Which passage, or passages, from Unwind by Neil Shusterman, best defines the book as a whole?
In Unwind by Neil Shusterman, the Heartland War is a civil war which has taken place in a future, dystopian America and which has resulted in serious compromises culminating in the Bill of Life. Due to conflict surrounding abortion, the end of the war has come at great cost and the parents of unwanted children who would have been aborted had their parents been allowed to choose, now have the opportunity to "unwind" their children from age 13 to 18 or even give them away if they are under 13. The process of giving them away, known as "storking" is permitted as long as the parents don't get caught. Such children become the responsibility of the family upon whose porches they are unsuspectingly left. It is as if, for these children, "membership in the human race was just revoked."
Connor, Risa and Lev become unlikely friends and their attempts to escape are hampered at every turn. Even Lev, conflicted by his feelings of duty and responsibility, believes it is an honor to be unwound and tries to do the honorable thing, turning himself in and reporting the whereabouts of Connor and Risa, only to change his mind and help them get away. Even Lev himself, eventually manages to escape again. The children must now hide away until they are 18 and no longer in danger of being unwound. This is not the case however,and unfortunately, under different circumstances, they are all scheduled for unwinding. With the help of the ever- confused Lev, they avoid unwinding, although Connor has been given the arm with the shark tattoo from the unwound Roland.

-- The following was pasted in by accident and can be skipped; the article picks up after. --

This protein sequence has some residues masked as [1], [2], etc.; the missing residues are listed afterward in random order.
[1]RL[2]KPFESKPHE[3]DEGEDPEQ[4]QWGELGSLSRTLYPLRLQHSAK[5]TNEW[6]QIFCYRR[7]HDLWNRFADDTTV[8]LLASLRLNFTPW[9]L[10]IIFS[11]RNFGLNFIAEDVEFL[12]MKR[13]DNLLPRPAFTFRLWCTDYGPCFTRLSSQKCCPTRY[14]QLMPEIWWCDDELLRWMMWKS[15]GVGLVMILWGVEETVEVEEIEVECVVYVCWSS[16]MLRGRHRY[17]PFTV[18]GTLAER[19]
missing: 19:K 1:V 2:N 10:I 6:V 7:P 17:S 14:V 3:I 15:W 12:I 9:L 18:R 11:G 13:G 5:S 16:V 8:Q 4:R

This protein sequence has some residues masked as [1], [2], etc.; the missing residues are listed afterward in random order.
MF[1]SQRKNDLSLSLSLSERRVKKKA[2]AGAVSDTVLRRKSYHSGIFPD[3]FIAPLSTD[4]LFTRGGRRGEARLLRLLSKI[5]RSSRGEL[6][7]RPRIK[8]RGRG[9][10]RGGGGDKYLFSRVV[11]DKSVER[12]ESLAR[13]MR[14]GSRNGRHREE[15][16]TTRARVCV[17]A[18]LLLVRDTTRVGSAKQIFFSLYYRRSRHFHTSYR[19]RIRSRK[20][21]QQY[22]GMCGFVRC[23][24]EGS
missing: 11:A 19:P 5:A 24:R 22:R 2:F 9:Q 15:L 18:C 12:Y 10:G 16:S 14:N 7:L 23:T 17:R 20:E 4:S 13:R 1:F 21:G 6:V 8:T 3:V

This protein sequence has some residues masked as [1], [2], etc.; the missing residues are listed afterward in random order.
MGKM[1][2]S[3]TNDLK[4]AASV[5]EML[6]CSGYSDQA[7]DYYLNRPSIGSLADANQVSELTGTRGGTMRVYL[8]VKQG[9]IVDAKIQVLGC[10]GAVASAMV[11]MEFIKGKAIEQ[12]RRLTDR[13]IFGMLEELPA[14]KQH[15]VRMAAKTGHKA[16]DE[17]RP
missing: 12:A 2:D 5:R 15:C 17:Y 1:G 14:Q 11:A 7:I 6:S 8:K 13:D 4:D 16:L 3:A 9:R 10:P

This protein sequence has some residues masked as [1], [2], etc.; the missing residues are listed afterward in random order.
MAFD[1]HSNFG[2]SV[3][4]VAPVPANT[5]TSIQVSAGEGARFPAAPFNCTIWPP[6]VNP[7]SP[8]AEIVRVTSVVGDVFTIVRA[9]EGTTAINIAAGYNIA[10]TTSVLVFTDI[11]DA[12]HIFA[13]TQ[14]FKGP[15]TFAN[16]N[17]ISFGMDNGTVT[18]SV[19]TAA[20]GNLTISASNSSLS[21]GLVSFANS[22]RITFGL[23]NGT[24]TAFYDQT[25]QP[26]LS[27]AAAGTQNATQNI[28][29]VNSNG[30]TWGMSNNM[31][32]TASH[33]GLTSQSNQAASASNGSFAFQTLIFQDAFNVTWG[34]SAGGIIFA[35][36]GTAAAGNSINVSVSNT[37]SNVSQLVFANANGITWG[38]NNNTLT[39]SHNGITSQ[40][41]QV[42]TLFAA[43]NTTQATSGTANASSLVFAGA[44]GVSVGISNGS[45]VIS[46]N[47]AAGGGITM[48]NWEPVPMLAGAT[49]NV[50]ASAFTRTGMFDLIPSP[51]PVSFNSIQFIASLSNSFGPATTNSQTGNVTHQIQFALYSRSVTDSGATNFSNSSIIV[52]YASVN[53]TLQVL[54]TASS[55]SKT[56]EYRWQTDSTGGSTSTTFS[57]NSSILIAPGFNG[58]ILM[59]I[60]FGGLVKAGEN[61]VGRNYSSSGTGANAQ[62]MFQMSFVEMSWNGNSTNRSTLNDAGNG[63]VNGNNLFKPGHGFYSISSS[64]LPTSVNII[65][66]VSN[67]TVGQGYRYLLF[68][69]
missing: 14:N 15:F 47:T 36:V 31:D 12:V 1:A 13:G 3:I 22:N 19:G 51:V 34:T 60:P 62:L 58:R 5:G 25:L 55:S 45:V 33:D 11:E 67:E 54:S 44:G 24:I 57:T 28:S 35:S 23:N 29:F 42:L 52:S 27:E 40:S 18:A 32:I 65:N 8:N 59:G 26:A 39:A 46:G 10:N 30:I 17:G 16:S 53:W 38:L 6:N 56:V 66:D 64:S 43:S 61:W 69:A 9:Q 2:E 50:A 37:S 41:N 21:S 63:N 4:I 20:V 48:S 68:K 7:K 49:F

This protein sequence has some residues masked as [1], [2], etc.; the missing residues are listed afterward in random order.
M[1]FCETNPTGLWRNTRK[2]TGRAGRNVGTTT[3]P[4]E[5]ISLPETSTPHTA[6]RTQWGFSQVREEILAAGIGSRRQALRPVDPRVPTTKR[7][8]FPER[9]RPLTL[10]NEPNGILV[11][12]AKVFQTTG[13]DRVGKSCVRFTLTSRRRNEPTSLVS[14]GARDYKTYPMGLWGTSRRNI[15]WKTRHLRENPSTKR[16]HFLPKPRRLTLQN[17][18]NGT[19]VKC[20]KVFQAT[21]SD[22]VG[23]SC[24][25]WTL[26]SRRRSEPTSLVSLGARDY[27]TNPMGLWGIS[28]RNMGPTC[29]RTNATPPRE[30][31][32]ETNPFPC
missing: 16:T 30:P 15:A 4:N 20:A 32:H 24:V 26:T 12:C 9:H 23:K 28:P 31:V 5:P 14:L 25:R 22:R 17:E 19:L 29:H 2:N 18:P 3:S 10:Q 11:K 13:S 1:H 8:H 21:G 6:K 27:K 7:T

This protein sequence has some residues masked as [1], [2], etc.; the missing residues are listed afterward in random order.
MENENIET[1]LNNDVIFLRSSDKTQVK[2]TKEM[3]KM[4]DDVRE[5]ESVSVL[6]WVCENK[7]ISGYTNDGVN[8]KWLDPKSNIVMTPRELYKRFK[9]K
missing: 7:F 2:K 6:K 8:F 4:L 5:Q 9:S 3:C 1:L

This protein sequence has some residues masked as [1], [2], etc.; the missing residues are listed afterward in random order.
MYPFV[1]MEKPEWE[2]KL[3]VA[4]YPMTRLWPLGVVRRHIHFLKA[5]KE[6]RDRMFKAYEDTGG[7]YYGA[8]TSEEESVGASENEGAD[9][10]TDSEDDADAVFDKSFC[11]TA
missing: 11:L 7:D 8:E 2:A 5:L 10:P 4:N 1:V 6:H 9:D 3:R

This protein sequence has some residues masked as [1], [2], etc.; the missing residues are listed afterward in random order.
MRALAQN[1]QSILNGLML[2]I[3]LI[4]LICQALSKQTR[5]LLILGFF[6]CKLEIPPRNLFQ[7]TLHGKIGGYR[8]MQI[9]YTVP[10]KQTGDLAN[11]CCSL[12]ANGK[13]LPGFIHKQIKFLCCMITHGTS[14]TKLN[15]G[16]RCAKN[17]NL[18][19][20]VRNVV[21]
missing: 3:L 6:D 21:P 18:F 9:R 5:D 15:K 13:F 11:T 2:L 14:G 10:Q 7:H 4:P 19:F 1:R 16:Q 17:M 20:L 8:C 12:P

The following quote sums up the problems explored in the book because it looks at the fact that life is no longer respected; children are commodities and emotional ties do not exist:
“The way I see it, it's got nothing to do with all of that. It has to do with love...A person don't got a soul until that person is loved. If a mother loves her baby--wants her baby--it's got a soul from the moment she knows it's there. The moment you're loved, that's when you got your soul."
Unwind is also an attempt to make the reader consider, in this age of convenience, where technology knows no bounds, when people will draw the line. The ability of scientists to make use of body parts has long been contentious and caused ethical dilemmas so the following quote really does reveal what happens when wants and desires are left unchecked:
"It didn't take long for ethics to be crushed by greed."
Another quote which is relevant because of the undeniable elements of truth in it and which reveals what Shusterman is saying is:
“The Bill of Life was signed, the Unwind Accord went into effect, and the war was over. Everyone was so happy to end the war, no one cared about the consequences.”
This serves as a warning that sometimes people do not even realize how their actions will impact others. The "bigger picture" has been lost in favor of something immediate and self-serving.